Tag Archives: lt11uk

Failing to learn

Failure was a recurring theme at the recent Learning Technologies 2011 conference, mentioned first in Roger Schank’s conference opening keynote.

The learning opportunities afforded by failing are great. Failing makes the experience much more memorable than having a plain sailing experience.

I still remember failing self-assessment questions during an online SCORM course many years ago. Unaccustomed as I was to failing things, it stung and certainly took me down a few rungs and I did actually go back and study the material more thoroughly and learnt more. In the end I was grateful, since the course was not free (and I had paid for it myself) and I got more value out of it.

Being an online course, the failure was both private and safe and after the initial sting (I think I even looked up to see that no-one had seen), I realised that the failure had really woken me up and had even made me more respectful of the level of the course materials. It was a proper online course of learning written by pros, and not some mickey mouse course that anyone could breeze through.

During many years of course productions, we have conducted a fair few formative user tests. During some of these tests, it was obvious that some of the test people thought it uncomfortable to not ace the knowledge test questions or final exam (whichever the case may have been). These were almost always employees at larger corporations.

Back then I had neither the opportunity or the experience to ask more in-depth follow up questions regarding their views on personal, online or job related failure.

I also think that like me, they were glad that no-one (of any consequence) had witnessed the apparent failure. It wasn’t registered in the LMS as an attempt and their manager and colleagues wouldn’t have to know.

Failure shouldn’t be in the form of a trick question, designed solely to trip learners up. If it happens, then it must be as a result of a properly challenging scenario or series of questions. If it must be tracked, let the LMS record the highest score only.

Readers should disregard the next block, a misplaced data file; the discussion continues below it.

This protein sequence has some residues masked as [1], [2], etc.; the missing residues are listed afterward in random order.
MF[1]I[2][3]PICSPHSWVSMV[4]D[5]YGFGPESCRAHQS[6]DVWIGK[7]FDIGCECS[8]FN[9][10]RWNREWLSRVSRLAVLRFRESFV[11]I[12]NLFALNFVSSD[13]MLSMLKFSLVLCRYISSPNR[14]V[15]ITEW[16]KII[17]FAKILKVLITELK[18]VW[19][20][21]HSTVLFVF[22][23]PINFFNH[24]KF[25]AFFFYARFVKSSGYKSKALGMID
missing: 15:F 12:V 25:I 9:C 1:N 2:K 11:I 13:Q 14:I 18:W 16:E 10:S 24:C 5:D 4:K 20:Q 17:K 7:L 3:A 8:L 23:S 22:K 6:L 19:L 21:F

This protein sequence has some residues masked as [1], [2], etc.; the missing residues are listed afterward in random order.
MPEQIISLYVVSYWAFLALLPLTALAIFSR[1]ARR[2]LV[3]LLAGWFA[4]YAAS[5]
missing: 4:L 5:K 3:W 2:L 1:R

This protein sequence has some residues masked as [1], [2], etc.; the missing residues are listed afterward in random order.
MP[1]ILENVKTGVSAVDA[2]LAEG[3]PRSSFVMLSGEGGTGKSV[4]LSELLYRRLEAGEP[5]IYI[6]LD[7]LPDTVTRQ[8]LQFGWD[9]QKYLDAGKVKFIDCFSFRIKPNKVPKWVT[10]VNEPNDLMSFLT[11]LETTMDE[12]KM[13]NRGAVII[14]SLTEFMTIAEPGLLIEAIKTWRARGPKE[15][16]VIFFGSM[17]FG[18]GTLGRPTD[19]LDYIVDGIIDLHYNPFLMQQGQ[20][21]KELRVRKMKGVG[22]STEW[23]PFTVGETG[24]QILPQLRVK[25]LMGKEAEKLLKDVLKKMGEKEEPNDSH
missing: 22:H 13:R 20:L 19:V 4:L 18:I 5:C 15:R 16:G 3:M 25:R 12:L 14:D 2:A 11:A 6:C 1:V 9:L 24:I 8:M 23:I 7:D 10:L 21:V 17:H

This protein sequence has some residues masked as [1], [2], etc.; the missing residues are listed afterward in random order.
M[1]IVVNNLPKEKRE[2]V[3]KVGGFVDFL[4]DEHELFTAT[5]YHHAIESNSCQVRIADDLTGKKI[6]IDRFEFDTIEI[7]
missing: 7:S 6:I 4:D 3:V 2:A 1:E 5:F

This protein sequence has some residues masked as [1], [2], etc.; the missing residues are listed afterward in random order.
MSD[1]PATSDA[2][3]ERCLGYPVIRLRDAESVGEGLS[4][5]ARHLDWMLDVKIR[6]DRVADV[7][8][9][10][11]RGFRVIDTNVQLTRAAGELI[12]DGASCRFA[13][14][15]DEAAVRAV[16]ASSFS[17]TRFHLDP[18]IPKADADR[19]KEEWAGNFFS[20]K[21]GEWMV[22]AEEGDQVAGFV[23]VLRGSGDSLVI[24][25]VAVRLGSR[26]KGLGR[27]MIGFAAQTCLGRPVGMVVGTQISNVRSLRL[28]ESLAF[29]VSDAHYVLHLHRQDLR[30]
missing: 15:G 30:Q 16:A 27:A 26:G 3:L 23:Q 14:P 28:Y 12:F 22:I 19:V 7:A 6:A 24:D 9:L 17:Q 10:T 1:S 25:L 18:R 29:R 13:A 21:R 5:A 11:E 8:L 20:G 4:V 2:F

Because while failure in private may be a catalyst for learning, failure in public may just lead to humiliation. And humiliating people doesn’t make the world a better place.

How about you? Do you allow yourself to fail? More importantly, does the culture at work allow you to learn in public?

Learning Technologies 2011

The Learning Technologies Conference in London last week was terrific for me. Here I’ll share some of the great experiences I had and some of the trends that I noticed.

The run up to the conference made the expectations enormous. Having followed DevLearn 2010 and Online Educa 2010 remotely, I was fairly used to following the backchannel.

This time I wanted to get as much out of it as possible. The single thing that made that possible was Karyn Romeis blog post.

It really inspired me to meet and greet (“press the flesh” as Craig Taylor put it) some of my personal heroes as well as get to know new people that I hadn’t had contact with. I shared many experiences together with Mattias Kareld and his great post here captures much of how I feel.

I think I was most pleasantly surprised to meet the people that I didn’t know beforehand. I had great discussions with Ollie Gardener, Chris Atherton and Karyn Romeis and had had little or no contact with them before the conference.

Now that I’ve got the namedropping out of the way ;) I can continue with some of the trends and messages that I noticed during the sessions, including the backchannel. Where appropriate, each point will become a blog post in it’s own right.

So the trends, themes or messages, in no particular order:
  • Failure is OK, and in fact is a great opportunity to learn
  • Twitter as PLE, to build PLN
  • L&D has a measurable business impact
  • Link learning objectives to business objectives
  • How to identify and negate the Innovation Prevention Department
  • Detailed discussions of Social Media being used for organisational learning

There are many more great resources and blogs out there covering this. Dave Kelly has the best resource I’ve seen so far and that’s here.

Thanks for reading and there’s more to come!